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Date:	Wed, 1 Feb 2012 07:40:58 +1100
From:	Dave Chinner <david@...morbit.com>
To:	Wu Fengguang <fengguang.wu@...el.com>
Cc:	Andreas Dilger <adilger@...ger.ca>,
	"aziro.linux.adm" <aziro.linux.adm@...il.com>,
	Eric Whitney <eric.whitney@...com>,
	Ext4 Developers List <linux-ext4@...r.kernel.org>,
	linux-fsdevel@...r.kernel.org, Jan Kara <jack@...e.cz>
Subject: Re: 3.2 and 3.1 filesystem scalability measurements

On Tue, Jan 31, 2012 at 07:27:26PM +0800, Wu Fengguang wrote:
> On Tue, Jan 31, 2012 at 11:14:15AM +1100, Dave Chinner wrote:
> > On Mon, Jan 30, 2012 at 01:30:09PM -0700, Andreas Dilger wrote:
> > > On 2012-01-30, at 8:13 AM, aziro.linux.adm wrote:
> > > > Is it possible to be said - XFS shows the best average results over the
> > > > test.
> > > 
> > > Actually, I'm pleasantly surprised that ext4 does so much better than XFS
> > > in the large file creates workload for 48 and 192 threads.  I would have
> > > thought that this is XFS's bread-and-butter workload that justifies its
> > > added code complexity (many threads writing to a multi-disk RAID array),
> > > but XFS is about 25% slower in that case.  Conversely, XFS is about 25%
> > > faster in the large file reads in the 192 thread case, but only 15% faster
> > > in the 48 thread case.  Other tests show much less significant differences,
> > > so in summary I'd say it is about even for these benchmarks.
> > 
> > It appears to me from running the test locally that XFS is driving
> > deeper block device queues, and has a lot more writeback pages and
> > dirty inodes outstanding at any given point in time. That indicates
> > the storage array is the limiting factor to me, not the XFS code.
> > 
> > Typical BDI writeback state for ext4 is this:
> > 
> > BdiWriteback:            73344 kB
> > BdiReclaimable:         568960 kB
> > BdiDirtyThresh:         764400 kB
> > DirtyThresh:            764400 kB
> > BackgroundThresh:       382200 kB
> > BdiDirtied:          295613696 kB
> > BdiWritten:          294971648 kB
> > BdiWriteBandwidth:      690008 kBps
> > b_dirty:                    27
> > b_io:                       21
> > b_more_io:                   0
> > bdi_list:                    1
> > state:                      34
> > 
> > And for XFS:
> > 
> > BdiWriteback:           104960 kB
> > BdiReclaimable:         592384 kB
> > BdiDirtyThresh:         768876 kB
> > DirtyThresh:            768876 kB
> > BackgroundThresh:       384436 kB
> > BdiDirtied:          396727424 kB
> > BdiWritten:          396029568 kB
> > BdiWriteBandwidth:      668168 kBps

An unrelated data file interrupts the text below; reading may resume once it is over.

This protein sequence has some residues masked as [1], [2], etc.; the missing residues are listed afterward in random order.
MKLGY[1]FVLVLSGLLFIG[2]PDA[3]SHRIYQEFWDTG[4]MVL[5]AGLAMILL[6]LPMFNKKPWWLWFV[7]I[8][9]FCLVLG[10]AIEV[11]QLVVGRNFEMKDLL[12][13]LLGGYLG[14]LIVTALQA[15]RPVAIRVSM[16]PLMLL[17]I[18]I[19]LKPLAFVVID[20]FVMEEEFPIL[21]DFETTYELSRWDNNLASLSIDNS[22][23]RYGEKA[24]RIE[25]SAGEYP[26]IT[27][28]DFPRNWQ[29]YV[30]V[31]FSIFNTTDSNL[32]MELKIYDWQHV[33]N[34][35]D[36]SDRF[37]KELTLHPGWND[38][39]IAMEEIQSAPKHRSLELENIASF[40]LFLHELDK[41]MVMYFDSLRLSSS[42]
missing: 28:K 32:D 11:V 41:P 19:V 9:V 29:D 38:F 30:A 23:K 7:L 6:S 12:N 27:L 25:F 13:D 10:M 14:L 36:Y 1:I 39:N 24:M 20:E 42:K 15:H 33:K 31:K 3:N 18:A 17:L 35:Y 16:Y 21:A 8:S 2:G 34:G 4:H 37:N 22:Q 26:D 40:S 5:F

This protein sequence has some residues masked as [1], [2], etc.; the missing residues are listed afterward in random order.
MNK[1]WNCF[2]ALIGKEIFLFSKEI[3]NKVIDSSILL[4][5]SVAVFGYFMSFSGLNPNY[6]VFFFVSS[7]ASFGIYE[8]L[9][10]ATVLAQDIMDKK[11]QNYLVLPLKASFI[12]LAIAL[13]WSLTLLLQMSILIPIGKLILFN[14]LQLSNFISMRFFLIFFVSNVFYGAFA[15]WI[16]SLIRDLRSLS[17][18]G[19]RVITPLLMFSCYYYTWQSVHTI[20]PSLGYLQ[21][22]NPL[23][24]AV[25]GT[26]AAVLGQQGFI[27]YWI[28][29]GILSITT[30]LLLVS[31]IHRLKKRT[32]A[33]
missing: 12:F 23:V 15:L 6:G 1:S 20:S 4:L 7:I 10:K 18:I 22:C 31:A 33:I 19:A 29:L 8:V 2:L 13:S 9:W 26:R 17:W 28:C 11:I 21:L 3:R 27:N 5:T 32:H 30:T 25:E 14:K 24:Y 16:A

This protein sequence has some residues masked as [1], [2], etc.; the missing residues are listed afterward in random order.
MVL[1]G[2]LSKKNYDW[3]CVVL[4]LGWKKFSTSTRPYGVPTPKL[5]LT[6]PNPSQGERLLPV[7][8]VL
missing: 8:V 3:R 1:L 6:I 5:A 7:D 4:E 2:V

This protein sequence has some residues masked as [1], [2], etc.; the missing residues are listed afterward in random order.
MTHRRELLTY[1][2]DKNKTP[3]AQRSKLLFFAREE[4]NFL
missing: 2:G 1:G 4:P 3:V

> > b_dirty:                    43
> > b_io:                       53
> > b_more_io:                   0
> > bdi_list:                    1
> > state:                      34
> > 
> > So XFS is has substantially more pages under writeback at any given
> > point in time, has more inodes dirty, but has slower throughput.  I
> > ran some traces on the writeback code and confirmed that the number
> > of writeback pages is different - ext4 is at 16-20,000, XFS is at
> > 25-30,000 for the entire traces.
> 
> Attached are two nr_writeback (the green line) graphs for test cases
> 
>         xfs-1dd-1-3.2.0-rc3
>         ext4-1dd-1-3.2.0-rc3

The above numbers came from a 48-thread IO workload, not a single
thread, so I'm not really sure how much these will reflect the
behaviour of workload in question.

> Where I notice that the lower nr_writeback segments of XFS equal to
> the highest points of ext4, which should be decided by the block queue
> size.
> 
> XFS seems to clear PG_writeback long after (up to 0.5s) IO completion
> in big batches. This is one of the reason why XFS has higher nr_writeback
> on average.

Hmmm, that implies a possible workqueue starvation to me. IO
completions are processed in a workqueue, but that shouldn't be held
off for that long....

> The other two graphs show the writeback chunk size: ext4 is consistently
> 128MB while XFS is mostly 32MB. So it is somehow unfair comparison:
> ext4 has code to force 128MB in its write_cache_pages(), while XFS
> uses the smaller generic size "0.5s worth of data" computed in
> writeback_chunk_size().

Right - I noticed that too, but didn't really think it mattered all
that much because the actual amount of pages being written per inode
in the traces from my workload were effectively identical. i.e. the
windup was irrelevant because wbc->nr_to_write being sent by the VFS
writeback was nowhere near being exhausted.

BTW, the ext4 comment about why it does this seems a bit out of date,
too. Especially the bit about "XFS does this" but the only time XFS
did this was as a temporary work for around other writeback issues
(IIRC between .32 and .35) that have long since been fixed.

Cheers,

Dave.





-- 
Dave Chinner
david@...morbit.com
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